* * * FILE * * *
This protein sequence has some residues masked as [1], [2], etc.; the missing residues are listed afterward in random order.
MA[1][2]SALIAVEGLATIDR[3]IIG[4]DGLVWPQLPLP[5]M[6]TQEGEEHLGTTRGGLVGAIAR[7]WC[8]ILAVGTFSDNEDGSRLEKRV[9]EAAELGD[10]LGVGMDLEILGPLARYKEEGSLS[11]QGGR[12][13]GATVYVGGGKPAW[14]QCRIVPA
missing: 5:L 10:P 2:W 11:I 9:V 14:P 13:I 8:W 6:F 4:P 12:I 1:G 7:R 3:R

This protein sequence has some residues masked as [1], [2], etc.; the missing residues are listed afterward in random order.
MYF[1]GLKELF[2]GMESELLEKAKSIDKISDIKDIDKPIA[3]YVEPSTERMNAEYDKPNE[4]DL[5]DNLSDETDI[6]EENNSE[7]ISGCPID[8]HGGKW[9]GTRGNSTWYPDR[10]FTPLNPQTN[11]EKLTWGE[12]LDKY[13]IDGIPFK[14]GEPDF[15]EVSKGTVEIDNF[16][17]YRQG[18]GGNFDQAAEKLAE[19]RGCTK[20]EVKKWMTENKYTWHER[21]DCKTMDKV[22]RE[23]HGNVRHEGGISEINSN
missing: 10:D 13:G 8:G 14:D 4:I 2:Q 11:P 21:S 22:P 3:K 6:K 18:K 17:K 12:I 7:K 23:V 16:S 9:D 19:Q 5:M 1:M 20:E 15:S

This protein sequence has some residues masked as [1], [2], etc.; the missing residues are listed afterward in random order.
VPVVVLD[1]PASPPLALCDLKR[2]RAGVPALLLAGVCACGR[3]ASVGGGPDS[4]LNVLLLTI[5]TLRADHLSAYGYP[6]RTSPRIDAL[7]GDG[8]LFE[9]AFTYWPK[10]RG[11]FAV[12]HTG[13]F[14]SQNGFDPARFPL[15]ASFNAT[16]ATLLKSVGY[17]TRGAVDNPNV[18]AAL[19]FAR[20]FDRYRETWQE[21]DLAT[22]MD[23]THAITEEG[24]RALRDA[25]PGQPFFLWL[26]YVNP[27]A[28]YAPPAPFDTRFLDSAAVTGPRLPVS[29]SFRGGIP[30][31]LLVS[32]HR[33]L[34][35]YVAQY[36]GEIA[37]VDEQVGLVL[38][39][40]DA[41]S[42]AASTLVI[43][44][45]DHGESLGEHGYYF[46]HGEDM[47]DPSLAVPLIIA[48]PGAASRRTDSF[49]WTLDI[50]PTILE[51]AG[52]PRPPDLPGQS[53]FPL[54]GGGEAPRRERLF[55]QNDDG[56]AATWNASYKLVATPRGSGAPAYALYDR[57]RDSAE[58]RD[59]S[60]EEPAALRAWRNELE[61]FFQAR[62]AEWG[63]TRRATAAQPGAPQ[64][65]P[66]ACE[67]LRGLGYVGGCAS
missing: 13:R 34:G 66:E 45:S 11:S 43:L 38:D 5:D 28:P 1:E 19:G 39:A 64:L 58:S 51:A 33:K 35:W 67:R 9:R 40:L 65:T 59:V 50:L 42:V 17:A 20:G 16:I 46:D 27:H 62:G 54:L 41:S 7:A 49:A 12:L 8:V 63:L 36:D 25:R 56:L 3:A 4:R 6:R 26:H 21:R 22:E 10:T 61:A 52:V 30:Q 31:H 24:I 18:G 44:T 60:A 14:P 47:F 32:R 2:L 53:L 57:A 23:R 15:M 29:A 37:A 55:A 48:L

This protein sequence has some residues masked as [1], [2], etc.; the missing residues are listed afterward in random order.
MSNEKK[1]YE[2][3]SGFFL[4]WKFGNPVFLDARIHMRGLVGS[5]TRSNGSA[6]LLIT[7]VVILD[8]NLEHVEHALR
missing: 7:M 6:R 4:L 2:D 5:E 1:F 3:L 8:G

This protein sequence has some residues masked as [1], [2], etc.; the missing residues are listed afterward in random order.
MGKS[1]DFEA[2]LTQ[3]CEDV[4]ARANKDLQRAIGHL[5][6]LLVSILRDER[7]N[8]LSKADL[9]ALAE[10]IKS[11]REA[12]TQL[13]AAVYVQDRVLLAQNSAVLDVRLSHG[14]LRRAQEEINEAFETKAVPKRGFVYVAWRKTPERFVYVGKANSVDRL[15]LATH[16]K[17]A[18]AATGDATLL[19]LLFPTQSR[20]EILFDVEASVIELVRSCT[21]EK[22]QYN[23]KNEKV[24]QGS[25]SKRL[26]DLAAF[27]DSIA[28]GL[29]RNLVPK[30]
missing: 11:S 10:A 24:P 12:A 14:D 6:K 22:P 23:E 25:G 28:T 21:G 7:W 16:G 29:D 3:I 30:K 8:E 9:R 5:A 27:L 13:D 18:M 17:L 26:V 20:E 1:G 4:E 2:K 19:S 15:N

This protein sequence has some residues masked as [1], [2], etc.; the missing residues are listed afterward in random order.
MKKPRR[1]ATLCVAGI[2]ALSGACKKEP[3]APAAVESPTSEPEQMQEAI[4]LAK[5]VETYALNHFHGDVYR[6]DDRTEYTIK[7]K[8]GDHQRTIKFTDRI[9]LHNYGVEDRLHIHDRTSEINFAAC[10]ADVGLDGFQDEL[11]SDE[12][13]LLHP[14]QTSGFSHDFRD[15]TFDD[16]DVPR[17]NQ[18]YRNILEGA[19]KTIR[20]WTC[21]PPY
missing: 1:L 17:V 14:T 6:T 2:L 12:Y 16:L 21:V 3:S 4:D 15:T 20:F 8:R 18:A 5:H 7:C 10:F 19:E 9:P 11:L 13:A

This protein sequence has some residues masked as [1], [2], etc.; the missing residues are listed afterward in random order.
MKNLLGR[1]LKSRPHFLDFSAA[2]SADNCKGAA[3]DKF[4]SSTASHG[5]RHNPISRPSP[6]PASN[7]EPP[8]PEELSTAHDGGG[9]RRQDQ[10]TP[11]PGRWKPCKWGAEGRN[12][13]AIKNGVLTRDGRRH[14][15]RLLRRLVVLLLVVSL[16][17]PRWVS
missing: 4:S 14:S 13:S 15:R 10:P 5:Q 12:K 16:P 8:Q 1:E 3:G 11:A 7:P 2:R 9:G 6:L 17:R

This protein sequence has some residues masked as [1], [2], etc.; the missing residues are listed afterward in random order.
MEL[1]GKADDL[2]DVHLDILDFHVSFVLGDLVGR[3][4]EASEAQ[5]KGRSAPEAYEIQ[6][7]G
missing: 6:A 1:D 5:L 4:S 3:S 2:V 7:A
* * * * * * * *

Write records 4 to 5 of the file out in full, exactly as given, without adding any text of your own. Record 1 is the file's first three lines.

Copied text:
This protein sequence has some residues masked as [1], [2], etc.; the missing residues are listed afterward in random order.
MSNEKK[1]YE[2][3]SGFFL[4]WKFGNPVFLDARIHMRGLVGS[5]TRSNGSA[6]LLIT[7]VVILD[8]NLEHVEHALR
missing: 7:M 6:R 4:L 2:D 5:E 1:F 3:L 8:G

This protein sequence has some residues masked as [1], [2], etc.; the missing residues are listed afterward in random order.
MGKS[1]DFEA[2]LTQ[3]CEDV[4]ARANKDLQRAIGHL[5][6]LLVSILRDER[7]N[8]LSKADL[9]ALAE[10]IKS[11]REA[12]TQL[13]AAVYVQDRVLLAQNSAVLDVRLSHG[14]LRRAQEEINEAFETKAVPKRGFVYVAWRKTPERFVYVGKANSVDRL[15]LATH[16]K[17]A[18]AATGDATLL[19]LLFPTQSR[20]EILFDVEASVIELVRSCT[21]EK[22]QYN[23]KNEKV[24]QGS[25]SKRL[26]DLAAF[27]DSIA[28]GL[29]RNLVPK[30]
missing: 11:S 10:A 24:P 12:A 14:D 6:K 22:P 23:E 25:G 28:T 21:G 7:W 16:G 29:D 3:I 30:K 8:E 9:R 5:A 27:L 13:D 18:M 17:L 26:V 20:E 1:G 4:E 2:K 19:S 15:N